We eat, sleep, dream, play and even perish by design.° To design is to affect and / or effect change. So, effectively, we're all designers. Yet, more often than not, we're unaware of the various ways we impact our surroundings. Consider today's headlines: population growth; increasingly asymmetrical development; environmental degradation...fiscal peaks, plateaus and cliffs. We are a dynamic network of forces that simultaneously transverse and mold landscape, psyche and soma.
In order for design to serve as a re-directive practice toward more sustainable° futures, the practice of design must be transformed, by design.
Public Works with the assumption that every environment is a classroom and every classroom is a conversation that informs the way we perceive the world and, consequently, ourselves.
By harnessing design as a means to ask questions, we investigate, [dis]assemble and [re]frame everyday environments as adaptive interfaces. This inverted analytic framework regards solutions as problems–inflexible outcomes–and questions as solutions–opportunities for reflection and adaptation. In this context, doubt becomes the primary vector for critical thinking that interrogates the authority and aesthetics of what we've come to know as common sense. Each design is therefore an opportunity to exchange knowledge, advance critical discourse and [re]negotiate the boundaries of Possibility.
In other words, to [un]learn.°
With limited knowledge and expanded literacies, perhaps we can begin to migrate toward the terra incognita of Sustainability° ...
We're a motley crew of creatives who Assemble according to the needs of each project–Experienced yet experimental, Confident yet curious. We're A DIVerse blend of artists, engineers, biologists, sociologists, fathers, BROTHERS, friends...AND neighbors, including
Kiersten Nash believes passionately in the power of creativity–the power to ask: why? what if...? and how might we...? In 2013, Kiersten founded Public Works as a platform for catalyzing creative civic engagement by expanding the capacities of individuals and organizations to understand how they can and do impact their environment–be it a patch of grass, park or public policy.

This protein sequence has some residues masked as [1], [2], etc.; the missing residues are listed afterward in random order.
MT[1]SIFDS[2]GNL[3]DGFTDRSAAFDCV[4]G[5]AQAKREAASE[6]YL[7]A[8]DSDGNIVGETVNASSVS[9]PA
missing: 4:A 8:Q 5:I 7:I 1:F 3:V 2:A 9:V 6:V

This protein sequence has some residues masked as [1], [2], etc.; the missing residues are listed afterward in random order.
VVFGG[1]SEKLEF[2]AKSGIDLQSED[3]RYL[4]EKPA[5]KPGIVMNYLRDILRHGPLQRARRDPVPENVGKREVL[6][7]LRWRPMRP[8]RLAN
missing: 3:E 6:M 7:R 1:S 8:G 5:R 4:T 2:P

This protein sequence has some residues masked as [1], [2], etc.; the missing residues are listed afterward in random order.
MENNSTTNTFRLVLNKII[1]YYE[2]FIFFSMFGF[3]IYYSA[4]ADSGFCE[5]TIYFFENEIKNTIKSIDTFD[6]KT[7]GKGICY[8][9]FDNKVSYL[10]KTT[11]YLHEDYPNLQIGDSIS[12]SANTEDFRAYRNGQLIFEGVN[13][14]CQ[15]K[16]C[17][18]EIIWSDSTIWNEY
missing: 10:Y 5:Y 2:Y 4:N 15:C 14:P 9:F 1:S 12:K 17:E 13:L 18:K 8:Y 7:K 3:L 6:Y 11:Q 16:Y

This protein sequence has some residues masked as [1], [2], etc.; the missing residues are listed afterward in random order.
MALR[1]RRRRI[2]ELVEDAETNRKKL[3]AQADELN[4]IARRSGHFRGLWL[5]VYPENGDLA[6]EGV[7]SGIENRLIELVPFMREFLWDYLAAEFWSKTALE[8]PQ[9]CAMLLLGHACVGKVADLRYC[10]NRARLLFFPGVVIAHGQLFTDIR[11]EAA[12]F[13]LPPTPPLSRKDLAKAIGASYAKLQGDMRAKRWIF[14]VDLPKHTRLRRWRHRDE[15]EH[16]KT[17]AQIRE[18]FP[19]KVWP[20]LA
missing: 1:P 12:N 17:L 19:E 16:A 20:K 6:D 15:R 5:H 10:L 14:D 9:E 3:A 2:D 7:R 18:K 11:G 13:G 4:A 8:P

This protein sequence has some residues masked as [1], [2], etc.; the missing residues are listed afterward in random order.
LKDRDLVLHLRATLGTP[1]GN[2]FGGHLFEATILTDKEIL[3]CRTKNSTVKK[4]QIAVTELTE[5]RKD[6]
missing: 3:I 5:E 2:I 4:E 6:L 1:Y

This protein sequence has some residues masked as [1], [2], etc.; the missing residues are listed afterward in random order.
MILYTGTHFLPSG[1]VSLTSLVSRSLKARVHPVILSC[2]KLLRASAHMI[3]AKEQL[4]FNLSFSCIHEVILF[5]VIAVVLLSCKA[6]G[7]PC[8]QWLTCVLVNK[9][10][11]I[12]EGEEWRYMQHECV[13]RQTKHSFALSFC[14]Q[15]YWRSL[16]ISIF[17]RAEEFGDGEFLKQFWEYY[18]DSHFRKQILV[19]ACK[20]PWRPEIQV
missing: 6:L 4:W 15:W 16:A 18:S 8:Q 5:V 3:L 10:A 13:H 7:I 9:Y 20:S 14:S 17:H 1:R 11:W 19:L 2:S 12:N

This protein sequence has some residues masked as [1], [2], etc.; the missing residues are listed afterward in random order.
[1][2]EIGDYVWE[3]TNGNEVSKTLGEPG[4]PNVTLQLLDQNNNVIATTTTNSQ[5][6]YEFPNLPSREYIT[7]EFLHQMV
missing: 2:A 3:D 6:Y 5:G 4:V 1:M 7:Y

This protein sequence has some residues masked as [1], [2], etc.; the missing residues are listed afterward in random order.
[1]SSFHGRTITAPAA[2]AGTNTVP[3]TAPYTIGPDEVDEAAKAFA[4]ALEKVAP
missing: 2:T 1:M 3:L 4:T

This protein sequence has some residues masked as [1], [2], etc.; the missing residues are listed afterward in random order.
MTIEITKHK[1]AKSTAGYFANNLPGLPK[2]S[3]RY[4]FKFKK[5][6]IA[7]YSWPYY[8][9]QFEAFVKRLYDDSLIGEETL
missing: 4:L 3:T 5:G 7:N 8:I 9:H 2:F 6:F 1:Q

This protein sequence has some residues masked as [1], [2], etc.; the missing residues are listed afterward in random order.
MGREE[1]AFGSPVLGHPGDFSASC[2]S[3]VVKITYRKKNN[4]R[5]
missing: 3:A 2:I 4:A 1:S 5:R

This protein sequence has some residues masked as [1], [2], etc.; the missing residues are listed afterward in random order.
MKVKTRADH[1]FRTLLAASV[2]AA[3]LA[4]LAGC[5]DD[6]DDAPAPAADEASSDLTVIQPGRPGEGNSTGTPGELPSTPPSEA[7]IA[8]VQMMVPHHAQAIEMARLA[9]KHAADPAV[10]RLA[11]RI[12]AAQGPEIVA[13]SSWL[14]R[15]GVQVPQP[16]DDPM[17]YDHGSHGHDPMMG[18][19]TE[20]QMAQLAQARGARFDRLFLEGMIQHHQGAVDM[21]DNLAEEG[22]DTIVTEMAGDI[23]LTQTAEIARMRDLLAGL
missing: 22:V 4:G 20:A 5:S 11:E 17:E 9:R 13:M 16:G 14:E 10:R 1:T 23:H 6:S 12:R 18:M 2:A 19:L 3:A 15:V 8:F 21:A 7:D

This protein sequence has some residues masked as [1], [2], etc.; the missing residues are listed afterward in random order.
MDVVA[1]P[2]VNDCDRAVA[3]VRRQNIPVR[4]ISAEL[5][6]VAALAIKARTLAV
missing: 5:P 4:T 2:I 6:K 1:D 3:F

Recognized as an artist, designer and educator, Kiersten prefers the more elusive moniker Thinker-Tinkerer. She integrates cultural theory with her experimental prowess as an artist and training as a former athlete to navigate the nuances of everyday attuned to the visible and invisible infrastructures that mold perceptions, conceptions and mobilities.
Her collaborations have been recognized by such notable institutions as The Municipal Art Society of New York for The Children's Library Discovery Center (2012, Excellence in Architecture and Urban Design as Neighborhood Catalyst) and the National Endowment for the Arts (2014, Art Works grant recipient for Livestream).
Her research presentations include [Un]Learning: A Dialectical Approach Toward Sustainability (2015, Cumulus Mumbai Conference); [Un]Learning X Design From The Ground, Up (2015, LearnxDesign Conference); [Un]Learning for Tomorrow By Design (2014, AIGA Design Educators Conference); and D.Tour: Detroit, Going Nowhere, Going Somewhere (2012, The American University of Paris).
She has co-designed and facilitated workshops throughout the US, Europe and Asia including Surface Tension (University of Kentucky, Lexington); Photography, Expanded (Magnum Foundation, NYC); Physical Training (Parsons The New School for Design, NYC); and Designing Futures (Said Business School, University of Oxford).
Harlem, New York
Brooklyn, New York
Drew works as an intermediary between individuals, organizations and institutions to rebuild the social infrastructures ruptured by urbanization. His empathy and acumen as a strategic designer are influenced by his experiences as a public housing organizer, investigative journalist, critical race theorist and fifth generation Kentuckian.
Drew's partnership with Public Works began in 2016. His current collaborations involve facilitating communal remediation in Casper, Wyoming as well as understanding urbanization and cultivating civic engagement with folks across Kentucky. Drew currently resides in the Ditmas Park neighborhood of Brooklyn with his dogs Gracie & Musket and his much smarter, much better looking partner, Colette.